pregnancy compensation claims so that the hospitals would take care of it. If we were intimidated by our commute, what about her juggling her patients and her other commitments? After all, she was human, too; wouldn’t it be challenging for her to devote the time and attention a patient needed?
Finally, the decision was made when my husband insisted my Mom should come and live with us. Everyone was happy with that decision and so, I delivered where we lived, confident about my Mom’s loving care.
But as it happened, what was to be a textbook case natural delivery became an emergency cesarean after more than fifteen hours of labor. Closer to the delivery time, both my son and I went into trauma with his head stuck, and they rushed me into the operation theatre where the joy of our lives was born. Luckily, I had an experienced gynecologist with all the support required in the form of skilled nursing staff, junior doctors, excellent hospital facilities, and so on.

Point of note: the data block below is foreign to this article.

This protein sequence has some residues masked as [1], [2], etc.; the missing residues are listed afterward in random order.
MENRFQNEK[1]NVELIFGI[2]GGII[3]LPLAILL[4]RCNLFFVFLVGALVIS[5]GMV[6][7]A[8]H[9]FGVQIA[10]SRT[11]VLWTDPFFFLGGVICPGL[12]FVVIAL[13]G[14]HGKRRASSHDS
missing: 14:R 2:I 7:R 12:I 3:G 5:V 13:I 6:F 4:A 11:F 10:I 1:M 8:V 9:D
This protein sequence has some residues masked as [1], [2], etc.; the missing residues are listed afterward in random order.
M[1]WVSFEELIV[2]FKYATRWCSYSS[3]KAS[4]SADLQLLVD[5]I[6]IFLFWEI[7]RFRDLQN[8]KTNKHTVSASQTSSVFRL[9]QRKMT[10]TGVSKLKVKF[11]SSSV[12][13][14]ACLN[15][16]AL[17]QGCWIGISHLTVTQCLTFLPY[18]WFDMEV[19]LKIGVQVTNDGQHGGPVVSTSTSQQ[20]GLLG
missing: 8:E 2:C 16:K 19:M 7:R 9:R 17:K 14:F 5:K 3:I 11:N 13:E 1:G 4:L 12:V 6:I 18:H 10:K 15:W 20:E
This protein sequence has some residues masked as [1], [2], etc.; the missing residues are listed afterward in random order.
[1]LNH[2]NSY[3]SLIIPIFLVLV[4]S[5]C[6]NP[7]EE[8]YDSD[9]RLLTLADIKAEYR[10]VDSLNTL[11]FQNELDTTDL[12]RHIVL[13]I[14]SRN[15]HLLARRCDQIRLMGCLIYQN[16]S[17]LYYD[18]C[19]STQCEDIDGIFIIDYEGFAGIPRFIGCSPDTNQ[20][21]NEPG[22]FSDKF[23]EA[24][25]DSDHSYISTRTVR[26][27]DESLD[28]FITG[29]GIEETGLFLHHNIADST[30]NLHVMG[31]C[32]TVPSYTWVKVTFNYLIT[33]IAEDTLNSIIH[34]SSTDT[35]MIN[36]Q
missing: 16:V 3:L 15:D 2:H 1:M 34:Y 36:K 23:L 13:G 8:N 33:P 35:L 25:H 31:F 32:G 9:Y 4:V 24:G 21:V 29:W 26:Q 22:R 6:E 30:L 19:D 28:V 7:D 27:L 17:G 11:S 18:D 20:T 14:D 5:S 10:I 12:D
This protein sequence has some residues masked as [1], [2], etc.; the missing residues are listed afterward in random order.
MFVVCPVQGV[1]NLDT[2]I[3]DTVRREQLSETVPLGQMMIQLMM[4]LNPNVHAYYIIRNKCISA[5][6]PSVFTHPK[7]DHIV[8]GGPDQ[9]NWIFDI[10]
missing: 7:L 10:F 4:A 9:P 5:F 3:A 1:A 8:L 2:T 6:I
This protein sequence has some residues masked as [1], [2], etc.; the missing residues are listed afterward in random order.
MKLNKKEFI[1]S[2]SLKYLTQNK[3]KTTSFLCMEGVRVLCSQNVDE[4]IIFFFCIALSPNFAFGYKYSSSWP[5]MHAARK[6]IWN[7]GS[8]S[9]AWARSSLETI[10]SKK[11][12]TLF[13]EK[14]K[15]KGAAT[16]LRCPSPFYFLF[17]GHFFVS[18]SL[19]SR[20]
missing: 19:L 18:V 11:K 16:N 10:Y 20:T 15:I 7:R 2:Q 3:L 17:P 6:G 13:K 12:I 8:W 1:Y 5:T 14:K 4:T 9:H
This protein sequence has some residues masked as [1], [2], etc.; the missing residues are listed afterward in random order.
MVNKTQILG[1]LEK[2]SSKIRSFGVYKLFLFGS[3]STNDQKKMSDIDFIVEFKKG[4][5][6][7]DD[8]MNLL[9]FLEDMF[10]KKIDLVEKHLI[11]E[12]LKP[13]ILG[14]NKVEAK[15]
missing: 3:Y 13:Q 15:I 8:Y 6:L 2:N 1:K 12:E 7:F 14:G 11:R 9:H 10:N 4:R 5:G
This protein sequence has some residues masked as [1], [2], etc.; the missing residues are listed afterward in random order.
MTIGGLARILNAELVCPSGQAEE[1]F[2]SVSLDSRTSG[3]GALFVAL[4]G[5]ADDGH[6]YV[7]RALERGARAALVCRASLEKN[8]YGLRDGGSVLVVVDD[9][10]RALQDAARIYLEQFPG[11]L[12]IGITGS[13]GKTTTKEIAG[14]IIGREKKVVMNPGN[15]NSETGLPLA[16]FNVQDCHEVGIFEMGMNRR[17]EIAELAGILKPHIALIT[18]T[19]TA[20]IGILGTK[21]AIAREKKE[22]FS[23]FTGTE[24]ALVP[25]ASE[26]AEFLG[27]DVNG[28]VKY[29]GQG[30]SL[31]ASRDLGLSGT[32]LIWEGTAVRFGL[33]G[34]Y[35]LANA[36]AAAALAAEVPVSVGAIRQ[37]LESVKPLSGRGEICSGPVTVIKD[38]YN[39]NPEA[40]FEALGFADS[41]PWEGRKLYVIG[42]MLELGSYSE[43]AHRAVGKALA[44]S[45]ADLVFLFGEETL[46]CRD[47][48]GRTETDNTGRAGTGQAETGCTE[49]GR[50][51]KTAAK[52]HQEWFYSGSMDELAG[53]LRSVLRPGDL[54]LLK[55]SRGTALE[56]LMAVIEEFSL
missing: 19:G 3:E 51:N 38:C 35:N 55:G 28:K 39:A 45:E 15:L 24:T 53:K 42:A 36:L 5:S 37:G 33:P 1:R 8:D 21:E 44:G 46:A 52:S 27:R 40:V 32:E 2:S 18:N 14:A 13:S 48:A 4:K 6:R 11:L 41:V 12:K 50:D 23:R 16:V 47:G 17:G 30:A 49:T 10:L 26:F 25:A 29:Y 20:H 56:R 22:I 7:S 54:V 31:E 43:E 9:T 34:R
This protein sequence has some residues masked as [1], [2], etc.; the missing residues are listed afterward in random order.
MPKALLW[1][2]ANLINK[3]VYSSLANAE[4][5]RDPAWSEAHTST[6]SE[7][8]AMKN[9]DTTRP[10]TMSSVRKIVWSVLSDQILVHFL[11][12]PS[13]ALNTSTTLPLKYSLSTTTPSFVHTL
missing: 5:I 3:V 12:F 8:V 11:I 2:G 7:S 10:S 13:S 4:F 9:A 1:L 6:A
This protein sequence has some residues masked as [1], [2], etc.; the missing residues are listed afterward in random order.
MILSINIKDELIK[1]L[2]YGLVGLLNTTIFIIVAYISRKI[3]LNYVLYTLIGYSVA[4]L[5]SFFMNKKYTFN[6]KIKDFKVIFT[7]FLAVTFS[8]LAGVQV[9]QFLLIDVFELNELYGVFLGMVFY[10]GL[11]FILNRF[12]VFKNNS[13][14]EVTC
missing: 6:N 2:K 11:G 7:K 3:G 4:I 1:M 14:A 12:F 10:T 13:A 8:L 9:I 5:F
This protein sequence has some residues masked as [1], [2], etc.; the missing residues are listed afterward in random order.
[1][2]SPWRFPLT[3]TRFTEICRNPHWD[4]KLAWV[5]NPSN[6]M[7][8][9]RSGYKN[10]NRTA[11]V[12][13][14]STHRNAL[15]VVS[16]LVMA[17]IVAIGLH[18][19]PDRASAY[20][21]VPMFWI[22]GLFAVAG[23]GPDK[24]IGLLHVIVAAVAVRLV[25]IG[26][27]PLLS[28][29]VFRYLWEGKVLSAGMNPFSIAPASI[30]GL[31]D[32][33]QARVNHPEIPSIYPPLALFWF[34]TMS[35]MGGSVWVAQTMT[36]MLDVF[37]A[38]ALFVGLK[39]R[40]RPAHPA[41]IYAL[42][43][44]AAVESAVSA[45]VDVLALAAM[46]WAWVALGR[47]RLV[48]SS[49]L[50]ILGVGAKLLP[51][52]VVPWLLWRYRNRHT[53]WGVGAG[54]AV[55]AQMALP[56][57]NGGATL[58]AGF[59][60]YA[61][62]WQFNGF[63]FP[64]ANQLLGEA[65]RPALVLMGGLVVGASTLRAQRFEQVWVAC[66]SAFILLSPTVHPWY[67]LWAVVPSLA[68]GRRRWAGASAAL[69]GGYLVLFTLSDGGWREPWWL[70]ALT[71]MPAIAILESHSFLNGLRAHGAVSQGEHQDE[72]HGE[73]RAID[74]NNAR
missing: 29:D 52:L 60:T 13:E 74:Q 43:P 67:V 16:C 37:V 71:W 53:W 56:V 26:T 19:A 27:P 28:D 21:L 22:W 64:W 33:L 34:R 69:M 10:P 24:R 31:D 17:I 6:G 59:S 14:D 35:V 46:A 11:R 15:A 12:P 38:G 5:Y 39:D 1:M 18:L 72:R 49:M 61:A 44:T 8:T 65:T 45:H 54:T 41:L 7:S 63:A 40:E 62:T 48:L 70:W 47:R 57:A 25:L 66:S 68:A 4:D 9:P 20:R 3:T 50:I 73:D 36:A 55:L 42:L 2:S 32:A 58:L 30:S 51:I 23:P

While we were all worked up about this last minute development even though everything had panned out well, we were surprised to find that quite a few families opted for a cesarean rather than a natural birth. In fact, insisted on it for various reasons. In most cases, they are not even aware of the risks associated with it.
Did you know that children born naturally are less likely to develop respiratory issues? Like any surgery, cesarean is a major surgery and carries its risks. Unless there’s a medical reason for one, as it happened in my case, a vaginal birth is best. Cesareans can raise the risk for infections, bladder and bowel injuries, and serious complications in future pregnancies.
Last year, when my niece was approaching her delivery date, she sat on the fence over a natural birth vs. cesarean. Her Mom-in-law convinced her that a natural birth is best, especially in times when cesarean rates are so high and choosing the gynecologist becomes critical for avoiding the risk of having an emergency surgery.